It’s no surprise that 30-year-old Kimberly Allman has her finances in order. Her parents’ guidance dovetailed with her own financial self-discipline. It was those early influences that led to the Brooklyn, New York, resident’s credit score of 762, credit cards with zero balances, and her money-saving mindset. A Cornell Law School alum, Allman uses her financial sensibilities in two jobs: as manager at a nonprofit that helps homeowners avoid foreclosure, and as president of Allman Financial Planning L.L.C., her own personal finance consultancy.
Allman’s father helped to shape her relationship with money. She opened a checking account in high school, and as the balance grew, so did her desire to access it. “I remember I really wanted an ATM card, but I couldn’t get one because I was under 18,” says Allman. Her father could have easily signed a waiver to obtain the card, but in his wisdom, he declined. “He said, ‘You’re a teenager—you probably don’t need it anyway,’” says Allman. Her father also helped her start an investment account for retirement in high school, though now she winces when she thinks how much further along she would be if she had invested more. “For me it was watching him in how he handled his money,” Allman says of her father’s influence.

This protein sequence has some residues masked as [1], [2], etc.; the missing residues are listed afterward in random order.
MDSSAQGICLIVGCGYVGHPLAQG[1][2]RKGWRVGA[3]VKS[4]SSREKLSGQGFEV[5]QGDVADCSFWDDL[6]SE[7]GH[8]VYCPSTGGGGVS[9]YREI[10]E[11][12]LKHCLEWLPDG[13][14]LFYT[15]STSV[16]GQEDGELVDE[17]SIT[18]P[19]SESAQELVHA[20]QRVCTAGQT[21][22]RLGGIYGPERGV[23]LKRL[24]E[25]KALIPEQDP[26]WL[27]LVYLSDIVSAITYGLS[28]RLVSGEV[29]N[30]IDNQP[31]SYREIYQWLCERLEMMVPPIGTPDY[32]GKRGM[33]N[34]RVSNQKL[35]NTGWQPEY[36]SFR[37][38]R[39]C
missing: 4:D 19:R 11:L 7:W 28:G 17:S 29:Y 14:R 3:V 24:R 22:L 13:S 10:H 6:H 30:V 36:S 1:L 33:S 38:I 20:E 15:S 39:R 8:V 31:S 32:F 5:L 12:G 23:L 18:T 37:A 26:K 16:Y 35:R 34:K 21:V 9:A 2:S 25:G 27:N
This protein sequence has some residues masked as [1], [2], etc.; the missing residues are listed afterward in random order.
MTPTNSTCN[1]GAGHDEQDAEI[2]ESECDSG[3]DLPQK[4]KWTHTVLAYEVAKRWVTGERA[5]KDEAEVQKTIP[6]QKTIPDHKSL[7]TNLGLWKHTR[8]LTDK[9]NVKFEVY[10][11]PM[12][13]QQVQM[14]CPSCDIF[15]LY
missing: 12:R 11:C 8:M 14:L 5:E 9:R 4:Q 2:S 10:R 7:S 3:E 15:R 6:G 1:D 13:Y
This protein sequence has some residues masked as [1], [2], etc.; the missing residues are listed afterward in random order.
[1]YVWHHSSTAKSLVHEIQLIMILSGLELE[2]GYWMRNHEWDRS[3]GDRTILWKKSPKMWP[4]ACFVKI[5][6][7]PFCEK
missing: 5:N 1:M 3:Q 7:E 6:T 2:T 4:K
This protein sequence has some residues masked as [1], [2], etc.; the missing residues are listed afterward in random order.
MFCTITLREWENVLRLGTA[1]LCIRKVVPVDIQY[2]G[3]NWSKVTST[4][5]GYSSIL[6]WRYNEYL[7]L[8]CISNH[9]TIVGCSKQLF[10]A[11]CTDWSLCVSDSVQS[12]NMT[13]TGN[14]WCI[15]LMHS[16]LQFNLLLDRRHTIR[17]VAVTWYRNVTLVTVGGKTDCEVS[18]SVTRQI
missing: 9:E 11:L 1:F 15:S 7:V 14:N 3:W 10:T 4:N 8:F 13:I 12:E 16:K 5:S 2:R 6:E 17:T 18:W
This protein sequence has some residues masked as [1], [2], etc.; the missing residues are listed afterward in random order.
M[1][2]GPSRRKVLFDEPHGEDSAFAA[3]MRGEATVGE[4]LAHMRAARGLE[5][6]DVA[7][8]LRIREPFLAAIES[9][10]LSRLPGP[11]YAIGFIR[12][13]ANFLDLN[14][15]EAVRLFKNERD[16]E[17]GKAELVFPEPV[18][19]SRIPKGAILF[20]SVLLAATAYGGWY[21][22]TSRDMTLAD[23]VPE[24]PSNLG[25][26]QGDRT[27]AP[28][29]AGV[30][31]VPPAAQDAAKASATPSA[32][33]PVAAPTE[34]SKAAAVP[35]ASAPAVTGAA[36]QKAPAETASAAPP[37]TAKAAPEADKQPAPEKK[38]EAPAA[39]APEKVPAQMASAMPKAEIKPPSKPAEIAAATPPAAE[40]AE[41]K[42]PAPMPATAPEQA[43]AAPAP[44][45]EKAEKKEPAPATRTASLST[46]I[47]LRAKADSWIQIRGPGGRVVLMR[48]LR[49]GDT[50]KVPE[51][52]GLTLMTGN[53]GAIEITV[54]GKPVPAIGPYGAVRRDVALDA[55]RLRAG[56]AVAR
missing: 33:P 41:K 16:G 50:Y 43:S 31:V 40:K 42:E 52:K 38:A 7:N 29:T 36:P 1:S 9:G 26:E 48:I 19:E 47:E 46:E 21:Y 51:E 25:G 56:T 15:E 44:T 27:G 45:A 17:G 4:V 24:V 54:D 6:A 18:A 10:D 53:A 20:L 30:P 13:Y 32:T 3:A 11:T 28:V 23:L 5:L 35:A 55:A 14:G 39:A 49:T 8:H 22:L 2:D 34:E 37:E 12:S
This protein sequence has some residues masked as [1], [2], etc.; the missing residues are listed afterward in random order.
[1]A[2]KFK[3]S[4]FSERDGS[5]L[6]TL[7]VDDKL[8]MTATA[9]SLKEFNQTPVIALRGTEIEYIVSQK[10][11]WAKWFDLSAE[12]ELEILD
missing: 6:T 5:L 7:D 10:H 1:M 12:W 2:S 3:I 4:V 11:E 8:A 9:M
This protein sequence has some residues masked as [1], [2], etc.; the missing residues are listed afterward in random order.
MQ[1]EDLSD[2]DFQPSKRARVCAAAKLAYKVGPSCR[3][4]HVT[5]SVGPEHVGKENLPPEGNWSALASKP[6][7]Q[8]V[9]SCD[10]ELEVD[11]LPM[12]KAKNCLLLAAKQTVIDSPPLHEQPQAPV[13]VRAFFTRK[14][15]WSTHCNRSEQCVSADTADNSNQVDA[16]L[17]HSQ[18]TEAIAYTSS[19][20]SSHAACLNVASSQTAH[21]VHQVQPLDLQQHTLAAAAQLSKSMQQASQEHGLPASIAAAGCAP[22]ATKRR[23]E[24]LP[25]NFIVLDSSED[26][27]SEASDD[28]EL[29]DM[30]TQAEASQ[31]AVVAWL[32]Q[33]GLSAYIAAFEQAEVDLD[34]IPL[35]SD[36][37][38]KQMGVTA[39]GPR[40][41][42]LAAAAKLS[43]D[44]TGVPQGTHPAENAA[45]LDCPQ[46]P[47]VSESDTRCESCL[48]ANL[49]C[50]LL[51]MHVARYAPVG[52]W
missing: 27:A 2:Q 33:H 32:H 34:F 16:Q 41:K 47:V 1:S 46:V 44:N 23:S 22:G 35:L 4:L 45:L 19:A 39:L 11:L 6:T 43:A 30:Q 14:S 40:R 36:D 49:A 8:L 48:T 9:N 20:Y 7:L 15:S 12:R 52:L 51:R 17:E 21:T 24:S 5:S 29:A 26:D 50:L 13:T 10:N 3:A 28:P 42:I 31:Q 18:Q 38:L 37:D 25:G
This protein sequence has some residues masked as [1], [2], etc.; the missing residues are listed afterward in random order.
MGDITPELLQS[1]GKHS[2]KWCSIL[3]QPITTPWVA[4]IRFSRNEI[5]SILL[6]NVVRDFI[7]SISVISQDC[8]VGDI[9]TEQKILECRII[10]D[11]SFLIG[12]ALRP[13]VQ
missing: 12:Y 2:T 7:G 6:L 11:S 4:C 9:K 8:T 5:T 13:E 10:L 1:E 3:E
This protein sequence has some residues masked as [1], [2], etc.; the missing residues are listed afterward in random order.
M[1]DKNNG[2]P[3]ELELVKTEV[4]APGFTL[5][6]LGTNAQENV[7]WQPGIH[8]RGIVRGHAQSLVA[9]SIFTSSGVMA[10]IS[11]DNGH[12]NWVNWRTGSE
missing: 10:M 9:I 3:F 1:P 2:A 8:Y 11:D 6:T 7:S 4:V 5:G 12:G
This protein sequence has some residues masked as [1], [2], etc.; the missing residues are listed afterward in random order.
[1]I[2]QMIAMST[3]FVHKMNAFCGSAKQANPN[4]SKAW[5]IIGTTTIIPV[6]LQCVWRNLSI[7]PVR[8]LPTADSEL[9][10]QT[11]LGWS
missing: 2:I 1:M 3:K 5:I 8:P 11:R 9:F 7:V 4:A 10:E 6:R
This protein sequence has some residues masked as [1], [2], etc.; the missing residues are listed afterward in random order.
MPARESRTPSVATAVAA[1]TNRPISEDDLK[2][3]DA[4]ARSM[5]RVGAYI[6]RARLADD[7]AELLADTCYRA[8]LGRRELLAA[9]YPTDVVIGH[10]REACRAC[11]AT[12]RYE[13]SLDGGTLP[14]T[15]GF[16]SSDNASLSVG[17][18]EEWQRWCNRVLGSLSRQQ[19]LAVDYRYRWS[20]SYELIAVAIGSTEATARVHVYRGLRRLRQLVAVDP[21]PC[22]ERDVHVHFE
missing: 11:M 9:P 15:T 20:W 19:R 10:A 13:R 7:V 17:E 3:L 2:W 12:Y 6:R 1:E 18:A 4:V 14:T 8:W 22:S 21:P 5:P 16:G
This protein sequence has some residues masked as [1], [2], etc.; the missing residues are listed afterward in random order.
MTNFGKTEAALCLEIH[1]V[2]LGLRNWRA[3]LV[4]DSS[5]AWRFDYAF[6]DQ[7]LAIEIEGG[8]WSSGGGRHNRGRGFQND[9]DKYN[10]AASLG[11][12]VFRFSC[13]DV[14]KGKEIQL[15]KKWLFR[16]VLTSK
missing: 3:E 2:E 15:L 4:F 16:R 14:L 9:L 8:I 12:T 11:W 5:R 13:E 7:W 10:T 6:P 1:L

Allman, who is single, now follows her father’s example when she doles out advice to clients regarding debt, credit scores, and investments, among other concerns. “Being financially stable is comforting,” she says. “I talk to people who can’t sleep at night.” Allman, who earns roughly $85,000 per year, has three credit cards with zero balances. Since she pays off credit card balances monthly, she’s less concerned with the periodic rise and fall of interest rates. But she still scrutinizes her monthly statements. While reading a letter from her card issuer, for instance, she discovered that the company tried to lower her credit limit—even though she maintained a zero balance. This happened in late 2008 when banks nationwide were reducing customers’ access to credit. Allman negotiated with the bank to restore her credit limit because lowering it threatened her credit score.
In addition to her law degree, Allman has a bachelor’s in psychology and political science from Duke University, and she’s set to receive a certificate in financial planning from Boston University this spring. While in school she avoided frills and kept expenses to a minimum. During summers she’d use earnings from part-time jobs to pay down balances.
In September 2005, Allman began work as a securities lawyer for Sidley Austin L.L.P. in New York, drafting documents to create hedge funds for corporate clients. Despite the temptation to spend her yearly bonuses, she used them to pay down student loan debt.
Her strategy in paying off her student loans is a lesson in sacrifice. First she’s paying off the private student loans, which have higher interest rates. “I have federal student loans, but I’m paying those off over time,” she says. The government loans have lower interest. “I don’t think it makes as much sense to rush and pay those off.” She also mentions that the interest paid on student loans is tax deductible.